Any time you are going to execute a legally binding document, you would do well to speak with a lawyer. This can seem like an overstatement of the obvious, and for many years, it certainly was. However, now that we are all plugged into the Internet, you see websites that sell generic, boilerplate legal documents. They often contend that a lawyer is really not necessary.
Is this the truth? For an answer, you may want to look at some research that was conducted by the highly respected magazine Consumer Reports back in 2012. They decided to look into the subject, and they got three of their staffers to use online tools that were provided by three of the major purveyors of generic legal documents. The researchers created three different last wills.
The magazine researchers wanted independent experts to examine the wills to see if they were in fact valid. There were no particular expectations. For all they knew, the wills would be perfectly acceptable. The point was to find out the true facts so that they could inform the public.
They managed to engage three prominent legal professors who were affiliated with three highly respected academic institutions. These legal professors examined the last wills that were created using the boilerplate templates.
Ultimately, they found flaws in the documents. They stated that unintended negative consequences could come about if you were to go it alone using these downloads and worksheets.
After hearing all of the feedback from the legal professors, Consumer Reports came to the conclusion that do-it-yourself estate planning was not a good idea, unless the estate in question was extraordinarily simple.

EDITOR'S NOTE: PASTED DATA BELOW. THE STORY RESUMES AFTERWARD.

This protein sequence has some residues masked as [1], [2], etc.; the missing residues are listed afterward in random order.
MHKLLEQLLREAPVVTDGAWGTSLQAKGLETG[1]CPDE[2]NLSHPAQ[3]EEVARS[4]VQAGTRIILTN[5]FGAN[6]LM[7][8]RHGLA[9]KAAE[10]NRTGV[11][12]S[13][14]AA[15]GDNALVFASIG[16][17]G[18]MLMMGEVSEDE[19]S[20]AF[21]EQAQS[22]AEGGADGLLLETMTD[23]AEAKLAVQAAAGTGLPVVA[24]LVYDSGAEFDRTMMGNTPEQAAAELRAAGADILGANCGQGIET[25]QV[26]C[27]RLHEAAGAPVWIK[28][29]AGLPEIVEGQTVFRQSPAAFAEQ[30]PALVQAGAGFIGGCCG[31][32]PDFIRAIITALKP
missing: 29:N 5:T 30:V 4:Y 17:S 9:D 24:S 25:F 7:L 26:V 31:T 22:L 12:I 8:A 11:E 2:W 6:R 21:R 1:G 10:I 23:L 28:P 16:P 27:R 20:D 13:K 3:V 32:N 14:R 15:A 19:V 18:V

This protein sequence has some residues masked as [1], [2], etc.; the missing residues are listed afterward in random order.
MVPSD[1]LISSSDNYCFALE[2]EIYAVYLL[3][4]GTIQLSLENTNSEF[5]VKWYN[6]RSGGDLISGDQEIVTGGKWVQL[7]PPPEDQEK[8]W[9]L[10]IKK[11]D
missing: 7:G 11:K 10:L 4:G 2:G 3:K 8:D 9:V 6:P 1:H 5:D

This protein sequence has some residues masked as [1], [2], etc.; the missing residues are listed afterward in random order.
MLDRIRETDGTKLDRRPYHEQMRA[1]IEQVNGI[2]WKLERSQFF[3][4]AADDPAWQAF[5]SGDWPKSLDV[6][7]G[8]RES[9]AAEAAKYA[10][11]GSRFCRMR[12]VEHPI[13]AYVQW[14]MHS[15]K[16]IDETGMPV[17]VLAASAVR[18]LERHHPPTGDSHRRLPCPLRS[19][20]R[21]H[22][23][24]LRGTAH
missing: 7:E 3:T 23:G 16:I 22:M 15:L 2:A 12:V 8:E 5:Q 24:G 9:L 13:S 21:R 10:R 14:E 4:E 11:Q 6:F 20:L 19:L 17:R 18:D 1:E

There is another facet to this equation. We have established the fact that Consumer Reports has recommended against do-it-yourself last wills. However, as a layperson, are you sure that a last will is the right estate planning documents for you?
Under many circumstances, a trust of some kind would be a better choice. There are trusts that can provide estate tax efficiency, and there are asset protection trusts. You could use a trust to help out a loved one with a disability without causing a loss of need-based government benefits.
Trusts can be used to provide spendthrift protections, and there are trusts that can help you qualify for Medicaid to pay for long-term care.
As you can see, when you try to take things into your own hands, you may wind up making uninformed decisions that negatively impact your loved ones after you are gone.
Schedule a Free Consultation
If DIY estate planning sounds like it is a bit risky, you may want to discuss your estate planning objectives with a licensed professional. Our firm can help if you want to take action. We offer free consultations, and you can contact us through this page to set up an appointment: Hartford CT Estate Planning Lawyers.